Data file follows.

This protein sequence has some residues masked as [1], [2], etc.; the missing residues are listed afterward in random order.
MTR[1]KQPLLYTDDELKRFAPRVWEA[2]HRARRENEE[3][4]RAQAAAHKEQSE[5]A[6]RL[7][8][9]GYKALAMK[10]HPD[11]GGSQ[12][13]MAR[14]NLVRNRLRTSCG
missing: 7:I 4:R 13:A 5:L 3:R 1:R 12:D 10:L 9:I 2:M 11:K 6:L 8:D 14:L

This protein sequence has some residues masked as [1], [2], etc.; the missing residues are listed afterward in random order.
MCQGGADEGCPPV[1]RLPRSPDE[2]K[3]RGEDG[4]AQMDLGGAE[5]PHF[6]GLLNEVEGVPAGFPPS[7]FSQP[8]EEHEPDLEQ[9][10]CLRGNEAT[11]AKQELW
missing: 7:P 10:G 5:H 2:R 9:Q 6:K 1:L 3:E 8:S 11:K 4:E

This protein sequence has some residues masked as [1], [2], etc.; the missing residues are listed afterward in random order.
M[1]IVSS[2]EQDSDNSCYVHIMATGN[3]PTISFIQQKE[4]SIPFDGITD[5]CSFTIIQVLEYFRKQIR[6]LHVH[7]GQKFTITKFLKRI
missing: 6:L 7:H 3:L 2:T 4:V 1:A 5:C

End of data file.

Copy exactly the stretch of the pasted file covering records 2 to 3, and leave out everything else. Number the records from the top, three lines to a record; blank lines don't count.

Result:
This protein sequence has some residues masked as [1], [2], etc.; the missing residues are listed afterward in random order.
MCQGGADEGCPPV[1]RLPRSPDE[2]K[3]RGEDG[4]AQMDLGGAE[5]PHF[6]GLLNEVEGVPAGFPPS[7]FSQP[8]EEHEPDLEQ[9][10]CLRGNEAT[11]AKQELW
missing: 7:P 10:G 5:H 2:R 9:Q 6:K 1:L 3:E 8:S 11:K 4:E

This protein sequence has some residues masked as [1], [2], etc.; the missing residues are listed afterward in random order.
M[1]IVSS[2]EQDSDNSCYVHIMATGN[3]PTISFIQQKE[4]SIPFDGITD[5]CSFTIIQVLEYFRKQIR[6]LHVH[7]GQKFTITKFLKRI
missing: 6:L 7:H 3:L 2:T 4:V 1:A 5:C